Have an extra $150 million lying around? Don’t mind living in a tent for a while? Then boy, does Douglas Elliman have a deal for you.
A 10.6-acre tract of “shovel ready” land located just around the corner from the Hotel Bel Air in California, and with famous neighbors like Beyonce and Jay-Z, has reportedly hit the market after years of zoning, rezoning and land leveling.
The prime real estate, which boasts views of Los Angeles, the ocean and Catalina Island on a clear day, was originally cut into eight separate lots, but after developer Domvs London and Junius Real Estate Partners purchased the land in 2014, the distinct properties were rezoned into just three separate areas in 2015, according to Bloomberg.
Though, the separate lots sat on the market for a year until the owners finally took it off and decided to level the land and consolidate it all into one lot – that comes with a heaping price tag.
The massive acreage in Southern California comes with the necessary permits to build up to a 180,000 square-foot home, and has been primed with retaining walls to expand the usable building land, a press release reported.
“Not only are we offering someone a lot of flexibility,” Barry Watts, president of Domvs, said to Bloomberg, “they’re also going to save considerable time. If someone bought raw land and went through what we went through, they’d probably spend three to four years of their life going through construction permitting.” The land, he continues, “is what we in the industry call ‘shovel ready.’ ”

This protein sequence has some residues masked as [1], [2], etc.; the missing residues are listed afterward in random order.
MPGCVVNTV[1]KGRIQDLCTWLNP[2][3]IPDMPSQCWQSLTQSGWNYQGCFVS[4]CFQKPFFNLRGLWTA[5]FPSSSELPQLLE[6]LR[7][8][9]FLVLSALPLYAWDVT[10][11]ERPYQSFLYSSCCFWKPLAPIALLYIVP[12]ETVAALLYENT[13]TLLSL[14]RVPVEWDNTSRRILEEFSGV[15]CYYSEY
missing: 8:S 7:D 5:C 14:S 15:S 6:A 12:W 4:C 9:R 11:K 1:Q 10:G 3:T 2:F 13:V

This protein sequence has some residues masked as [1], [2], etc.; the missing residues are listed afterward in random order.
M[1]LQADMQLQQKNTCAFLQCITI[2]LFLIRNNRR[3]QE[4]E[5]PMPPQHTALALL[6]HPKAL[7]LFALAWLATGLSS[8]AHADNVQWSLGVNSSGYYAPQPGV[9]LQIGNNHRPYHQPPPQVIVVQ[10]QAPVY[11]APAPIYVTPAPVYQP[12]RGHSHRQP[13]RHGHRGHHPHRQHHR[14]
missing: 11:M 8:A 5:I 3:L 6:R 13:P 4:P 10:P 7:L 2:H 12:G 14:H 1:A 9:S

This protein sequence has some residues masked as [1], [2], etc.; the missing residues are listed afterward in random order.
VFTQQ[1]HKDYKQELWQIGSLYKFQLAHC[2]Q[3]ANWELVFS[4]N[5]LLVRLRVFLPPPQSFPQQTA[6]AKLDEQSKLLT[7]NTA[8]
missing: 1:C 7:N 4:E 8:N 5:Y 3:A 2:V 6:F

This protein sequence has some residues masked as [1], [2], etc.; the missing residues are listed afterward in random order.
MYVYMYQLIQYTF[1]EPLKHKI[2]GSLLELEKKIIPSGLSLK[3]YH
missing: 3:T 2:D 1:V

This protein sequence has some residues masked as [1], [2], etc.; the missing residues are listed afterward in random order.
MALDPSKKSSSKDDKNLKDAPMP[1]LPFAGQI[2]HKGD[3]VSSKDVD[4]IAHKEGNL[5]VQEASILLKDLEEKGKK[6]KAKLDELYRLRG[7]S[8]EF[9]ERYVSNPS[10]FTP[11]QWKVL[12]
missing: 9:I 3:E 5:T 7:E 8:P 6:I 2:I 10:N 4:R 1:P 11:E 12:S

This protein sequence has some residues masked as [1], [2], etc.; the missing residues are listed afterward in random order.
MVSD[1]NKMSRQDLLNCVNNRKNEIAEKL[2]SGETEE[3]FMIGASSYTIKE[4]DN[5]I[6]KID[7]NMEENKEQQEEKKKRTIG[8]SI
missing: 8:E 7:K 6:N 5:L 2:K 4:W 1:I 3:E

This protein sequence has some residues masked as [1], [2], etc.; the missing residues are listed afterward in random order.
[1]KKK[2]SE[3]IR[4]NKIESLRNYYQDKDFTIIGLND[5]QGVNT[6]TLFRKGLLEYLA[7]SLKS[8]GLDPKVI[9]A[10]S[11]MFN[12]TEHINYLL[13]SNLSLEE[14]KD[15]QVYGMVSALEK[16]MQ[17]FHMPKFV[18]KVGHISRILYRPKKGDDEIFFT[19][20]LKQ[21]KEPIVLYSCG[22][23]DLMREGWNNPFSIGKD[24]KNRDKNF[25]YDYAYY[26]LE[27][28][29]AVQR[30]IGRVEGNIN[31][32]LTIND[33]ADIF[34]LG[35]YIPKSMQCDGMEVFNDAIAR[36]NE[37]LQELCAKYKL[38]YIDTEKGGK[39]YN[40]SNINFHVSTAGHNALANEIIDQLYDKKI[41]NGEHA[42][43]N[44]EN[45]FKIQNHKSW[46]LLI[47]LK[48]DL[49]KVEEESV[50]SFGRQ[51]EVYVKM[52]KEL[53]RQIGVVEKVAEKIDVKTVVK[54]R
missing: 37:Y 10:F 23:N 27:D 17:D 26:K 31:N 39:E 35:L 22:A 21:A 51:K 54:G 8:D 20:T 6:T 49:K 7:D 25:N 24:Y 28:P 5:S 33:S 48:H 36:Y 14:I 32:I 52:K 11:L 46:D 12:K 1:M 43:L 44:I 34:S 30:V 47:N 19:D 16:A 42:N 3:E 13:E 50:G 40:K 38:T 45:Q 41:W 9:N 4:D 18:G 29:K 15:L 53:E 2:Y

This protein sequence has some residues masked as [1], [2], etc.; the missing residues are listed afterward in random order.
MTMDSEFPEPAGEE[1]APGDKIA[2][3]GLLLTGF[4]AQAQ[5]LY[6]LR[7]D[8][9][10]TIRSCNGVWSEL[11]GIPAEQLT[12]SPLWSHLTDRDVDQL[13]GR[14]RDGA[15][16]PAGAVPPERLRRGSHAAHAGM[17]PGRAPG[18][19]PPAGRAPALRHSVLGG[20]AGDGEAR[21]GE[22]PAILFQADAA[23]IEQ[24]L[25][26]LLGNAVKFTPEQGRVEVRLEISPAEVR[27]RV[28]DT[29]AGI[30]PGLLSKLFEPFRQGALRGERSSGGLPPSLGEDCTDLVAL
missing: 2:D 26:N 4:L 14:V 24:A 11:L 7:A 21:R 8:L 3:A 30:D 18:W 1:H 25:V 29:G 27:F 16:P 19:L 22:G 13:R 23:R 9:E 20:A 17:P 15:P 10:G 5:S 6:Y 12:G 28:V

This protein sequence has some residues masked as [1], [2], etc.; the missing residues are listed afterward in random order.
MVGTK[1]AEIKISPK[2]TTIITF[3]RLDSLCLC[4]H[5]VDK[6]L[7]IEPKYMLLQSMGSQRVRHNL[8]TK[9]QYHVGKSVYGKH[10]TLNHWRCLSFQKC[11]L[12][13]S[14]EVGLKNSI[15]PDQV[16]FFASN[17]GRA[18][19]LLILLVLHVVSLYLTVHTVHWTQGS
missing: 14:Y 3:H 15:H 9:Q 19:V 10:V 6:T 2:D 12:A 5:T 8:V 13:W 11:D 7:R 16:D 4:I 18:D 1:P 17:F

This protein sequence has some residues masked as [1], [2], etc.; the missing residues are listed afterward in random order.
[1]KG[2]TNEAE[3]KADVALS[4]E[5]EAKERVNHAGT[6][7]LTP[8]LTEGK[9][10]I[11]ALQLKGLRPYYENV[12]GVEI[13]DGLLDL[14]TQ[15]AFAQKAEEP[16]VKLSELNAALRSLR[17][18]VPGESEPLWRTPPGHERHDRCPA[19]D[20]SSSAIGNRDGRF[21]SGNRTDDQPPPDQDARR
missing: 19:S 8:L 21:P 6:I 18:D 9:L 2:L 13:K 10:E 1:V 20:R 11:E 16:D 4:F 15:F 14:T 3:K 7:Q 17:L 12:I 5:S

Domvs can also include commissioned renderings for a new house in the sale – one that can compete with neighboring properties like a 38,000-square-foot mansion complete with helicopter and a price tag of $150 million. Or the $245 million home billed as America’s most expensive, also in Bel Air.
Though Los Angeles’ real estate market has been cooling in recent months, Watts says there has been considerable interest in the property.
“We had someone visit the site last week—and they’re a local whose family is maturing, and they’re considering creating a family compound,” he said to Bloomberg. “And we’ve had people from New York who want to live bicoastal, and we’ve also had inquiries from people in Asia, Europe, and the Middle East.”
But the owners are open to possibly selling the properties as individual lots again.
“If someone wants to buy one of the three [original, three-acre] individual lots, we can discuss that with them,” Watts says, “but we found the property appeals to people more as a legacy purchase—we’ve had more inquiries from people saying ‘I want to buy the whole property.’”
Fox News' Michael Bartiromo contributed to this report.